A first or 2.1 honours degree or equivalent, in law or a related subject. Students who achieve a high 2.2 standard may also be considered at the discretion of Kent Law School (KLS). The School may also take account of relevant work experience when considering applications.
Months of entry
The Kent LLM (and associated Diploma programme) allows you to broaden and deepen your knowledge and understanding of law by specialising in one or more different areas.
This specialisation enables you to examine human rights protection at the national, regional and international levels. It is particularly suited to those who currently work in, or hope to work in international organisations, non-governmental organisations, international law firms and foreign affairs departments. It is also suited to those who want to develop a human rights practice in a domestic law context.
Students studying human rights are encouraged to participate in the activities of the Centre for Critical International Law (CeCIL) at Kent. These include workshops, trips to international courts and tribunals, and guest lecture series.
Students taking this specialisation can choose to spend one term at our Canterbury campus and one at our Brussels centre (returning to their primary location to complete the dissertation) under our split-site option for this programme. The split site option is charged at a different rate. Please see under Fees below for more information.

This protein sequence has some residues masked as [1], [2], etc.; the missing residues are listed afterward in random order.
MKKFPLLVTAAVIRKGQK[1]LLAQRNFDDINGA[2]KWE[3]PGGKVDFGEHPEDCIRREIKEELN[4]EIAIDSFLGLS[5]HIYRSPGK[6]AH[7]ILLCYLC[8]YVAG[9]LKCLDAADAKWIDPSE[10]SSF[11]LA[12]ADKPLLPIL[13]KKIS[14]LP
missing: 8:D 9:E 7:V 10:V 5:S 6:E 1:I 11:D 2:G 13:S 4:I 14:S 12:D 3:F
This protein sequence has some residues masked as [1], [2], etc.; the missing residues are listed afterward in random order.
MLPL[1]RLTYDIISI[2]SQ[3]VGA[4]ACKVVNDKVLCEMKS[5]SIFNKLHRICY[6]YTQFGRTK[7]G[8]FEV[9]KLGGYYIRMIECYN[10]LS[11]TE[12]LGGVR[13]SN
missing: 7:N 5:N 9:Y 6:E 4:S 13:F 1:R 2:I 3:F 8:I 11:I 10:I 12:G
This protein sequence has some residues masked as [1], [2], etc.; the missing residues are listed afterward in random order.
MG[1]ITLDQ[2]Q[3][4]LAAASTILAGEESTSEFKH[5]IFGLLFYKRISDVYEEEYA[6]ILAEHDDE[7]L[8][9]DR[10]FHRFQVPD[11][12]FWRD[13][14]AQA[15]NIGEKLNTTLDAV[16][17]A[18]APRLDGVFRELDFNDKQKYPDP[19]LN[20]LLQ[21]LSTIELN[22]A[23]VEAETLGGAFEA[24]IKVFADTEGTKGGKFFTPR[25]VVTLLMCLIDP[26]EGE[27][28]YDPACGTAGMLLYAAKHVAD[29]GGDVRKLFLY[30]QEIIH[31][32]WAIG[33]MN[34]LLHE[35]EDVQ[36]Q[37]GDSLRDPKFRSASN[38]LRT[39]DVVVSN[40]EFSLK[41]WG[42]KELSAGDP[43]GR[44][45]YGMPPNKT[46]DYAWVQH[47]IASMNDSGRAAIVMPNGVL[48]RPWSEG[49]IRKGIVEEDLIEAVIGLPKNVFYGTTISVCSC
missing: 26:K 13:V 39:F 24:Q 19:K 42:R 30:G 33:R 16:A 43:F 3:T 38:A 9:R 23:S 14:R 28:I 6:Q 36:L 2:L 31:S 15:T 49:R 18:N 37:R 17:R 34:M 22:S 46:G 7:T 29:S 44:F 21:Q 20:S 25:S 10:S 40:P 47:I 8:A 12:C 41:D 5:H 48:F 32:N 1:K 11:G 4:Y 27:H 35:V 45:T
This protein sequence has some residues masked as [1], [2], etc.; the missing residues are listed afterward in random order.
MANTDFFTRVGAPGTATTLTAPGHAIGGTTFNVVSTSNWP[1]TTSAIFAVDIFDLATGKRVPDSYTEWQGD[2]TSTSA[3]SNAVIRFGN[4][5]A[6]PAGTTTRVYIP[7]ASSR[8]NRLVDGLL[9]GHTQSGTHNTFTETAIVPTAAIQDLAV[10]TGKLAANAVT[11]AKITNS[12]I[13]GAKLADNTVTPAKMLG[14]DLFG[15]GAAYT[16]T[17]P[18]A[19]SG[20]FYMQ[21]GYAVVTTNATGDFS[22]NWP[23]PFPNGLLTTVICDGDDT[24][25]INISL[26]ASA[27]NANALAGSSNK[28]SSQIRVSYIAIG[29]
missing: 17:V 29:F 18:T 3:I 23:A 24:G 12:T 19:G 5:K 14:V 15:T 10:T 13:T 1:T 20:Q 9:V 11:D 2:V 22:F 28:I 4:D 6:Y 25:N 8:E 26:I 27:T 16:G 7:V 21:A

Studying for a Master's in Law (LLM) at Kent means having the certainty of gaining an LLM in a specialist area of Law. The Kent LLM gives you the freedom to leave your choice of specialism open until after you arrive, your specialism being determined by the modules you choose.Course structure
The Kent LLM (and associated Diploma programme) allows you to broaden and deepen your knowledge and understanding of law by specialising in one or more different areas. You can tailor your studies to your particular needs and interests to obtain an LLM or Diploma in a single specialisation, in two specialisations jointly, or by choosing a broad range of modules in different areas of law to obtain a general LLM or Diploma in Law.
As a student on the LLM at Canterbury, your choice of specialisation will be shaped by the modules you take and your dissertation topic. To be awarded an LLM in a single specialisation, at least three of your six modules must be chosen from those associated with that specialisation with your dissertation also focusing on that area of law. The other three modules can be chosen from any offered in the Law School. All students are also required to take the Legal Research and Writing Skills module. To be awarded a major/minor specialisation you will need to choose three modules associated with one specialisation, and three from another specialisation, with the dissertation determining which is your 'major' specialisation.
For example, a student who completes at least three modules in International Commercial Law and completes a dissertation in this area would graduate with an LLM in International Commercial Law; a student who completes three Criminal Justice modules and three Environmental Law modules and then undertakes a dissertation which engages with Criminal Justice would graduate with an LLM in Criminal Justice and Environmental Law.
Information for international students
Please note that if you are required to meet an English language condition, we offer a number of pre-sessional courses in English for Academic Purposes through Kent International Pathways. See http://www.kent.ac.uk/international-pathways/
Fees and funding
Please visit our funding web pages for the most current opportunities and application details.
Qualification and course duration
Course contact details
- Kent Law School
- +44 (0) 1227 824595
- +44 (0) 1227 827442